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Articles: A primer on hard drive technologies

This scope of this article is to explain the differences in the different hard drive technology used in Apple computers, and how that might affect your choices when it comes to buying a Mac from us, whether new or used. While meant to be informative, this is far from an exhaustive look at the subject and is designed to build vocabulary and acumen around the subject with out having to become an expert.  

While there have been many hard drive technologies used by Apple over the years, there are 3 storage media formats that are in use currently:


Hard Disk Drive

This technology has remained mostly unchanged since its introduction in 1956, aside from capacity and physical size. This type of drive is mechanical, and operates much like a record player. In mostly 3.5” and 2.5” sizes, a flat metal platter that holds a magnetic charge in thousands of tiny cells to represent the 1's & 0's of your data, and employs a magnetic “needle” to read and write the data. The hard disk drive has only just, in the last few years, begun to give market share to SSDs.

ATA, SATA, S-SATA, SCSI and ZIF interfaces have been used with this drive type in a variety of Macs.

Here's a great explanation as to how hard drives work from a Seagate Engineer.

Wikipedia also has a thorough description of hard disk drives.


Solid State Disk

Solid state disk drives have significant advantages over traditional magnetic storage drives. Having no moving parts, they offer fantastic performance and in many cases will outlast the computer in which they are installed. The term “solid state” was coined in the mid 1940’s and implies that the electrical signal travels through some type of solid semiconducting material, as opposed to the old vacuum tube components that were replaced by  transistors. Today, this term implies that data is being writing in a purely electrical state to a constellation of memory chips. This is opposed to being translated into magnetism to change the state of a metal platter in a magnetic drive, in a SSD the “state” of the memory chip doesn't change, its electrical status is the only thing that changes. Apple now uses the term “Flash” storage to describe this type of disk, but you will see the term SSD in use in many marketing materials and in tech specs. There are many types of interfaces for this type of drive, such as SATA, MSATA, PCIe, GumStick, but the idea remains the same: fast, reliable storage.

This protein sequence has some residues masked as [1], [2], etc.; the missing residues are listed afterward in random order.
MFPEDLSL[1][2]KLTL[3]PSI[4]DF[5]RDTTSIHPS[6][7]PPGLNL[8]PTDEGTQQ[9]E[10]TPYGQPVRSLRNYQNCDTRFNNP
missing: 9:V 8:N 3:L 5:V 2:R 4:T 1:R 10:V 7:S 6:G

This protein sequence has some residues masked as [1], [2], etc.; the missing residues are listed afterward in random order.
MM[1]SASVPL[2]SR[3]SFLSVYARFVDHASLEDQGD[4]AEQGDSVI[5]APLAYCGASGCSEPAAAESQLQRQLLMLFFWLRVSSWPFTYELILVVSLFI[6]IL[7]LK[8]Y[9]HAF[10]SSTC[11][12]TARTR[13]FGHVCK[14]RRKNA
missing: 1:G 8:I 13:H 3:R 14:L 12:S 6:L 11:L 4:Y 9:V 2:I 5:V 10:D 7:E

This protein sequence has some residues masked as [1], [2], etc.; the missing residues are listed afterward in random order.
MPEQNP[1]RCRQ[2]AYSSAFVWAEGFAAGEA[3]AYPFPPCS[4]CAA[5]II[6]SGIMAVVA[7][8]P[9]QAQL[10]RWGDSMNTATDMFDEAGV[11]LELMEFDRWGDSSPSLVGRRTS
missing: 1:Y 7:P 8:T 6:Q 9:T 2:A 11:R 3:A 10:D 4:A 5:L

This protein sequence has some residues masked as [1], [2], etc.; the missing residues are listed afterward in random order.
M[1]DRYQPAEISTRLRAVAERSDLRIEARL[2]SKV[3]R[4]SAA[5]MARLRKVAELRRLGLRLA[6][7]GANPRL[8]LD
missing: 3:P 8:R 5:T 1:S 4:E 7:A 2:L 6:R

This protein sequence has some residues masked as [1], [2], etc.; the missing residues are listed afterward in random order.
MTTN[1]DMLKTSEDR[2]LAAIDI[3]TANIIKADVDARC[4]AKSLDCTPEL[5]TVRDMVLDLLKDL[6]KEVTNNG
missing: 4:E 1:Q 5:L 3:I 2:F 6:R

Here's an entertaining video explanation of HDD vs. SSD.


Fusion Drive

Fusion Drive combines the spaciousness of a traditional hard drive with the high performance of flash storage. This type of storage is unique in that two drives are working together to try to achieve the best of both worlds: SSD-like performance with HDD capacity and price. Apple has created some  very interesting technology to make this work, essentially tricking the operating system to think a fusion drive is a single drive, and intelligently moving files from one drive to the other (without user input) to make the computer more responsive and “fast” while still having thousands of gigabytes to save information. 

There can be limitations to this type of storage, including software issues, inability to import long (3+hr) videos directly from a camera, and troubleshooting can sometimes be more difficult due to the unique software environment created by a Fusion Drive. Overall, for budget-minded customers who want the best performance per dollar, this is a great option, but pro users will want to look for pure Flash/SSD options to ensure optimal performance. 

Fusion Drive on Wikipedia

5 Things to know about the Fusion Drive


We hope these explanations help you in your understanding of storage technologies. If you have more questions, simply talk to one of the expert PowerMax consultants –if you have the questions, we'll have the answers!



By Ian Burnett, Certified Apple Technician

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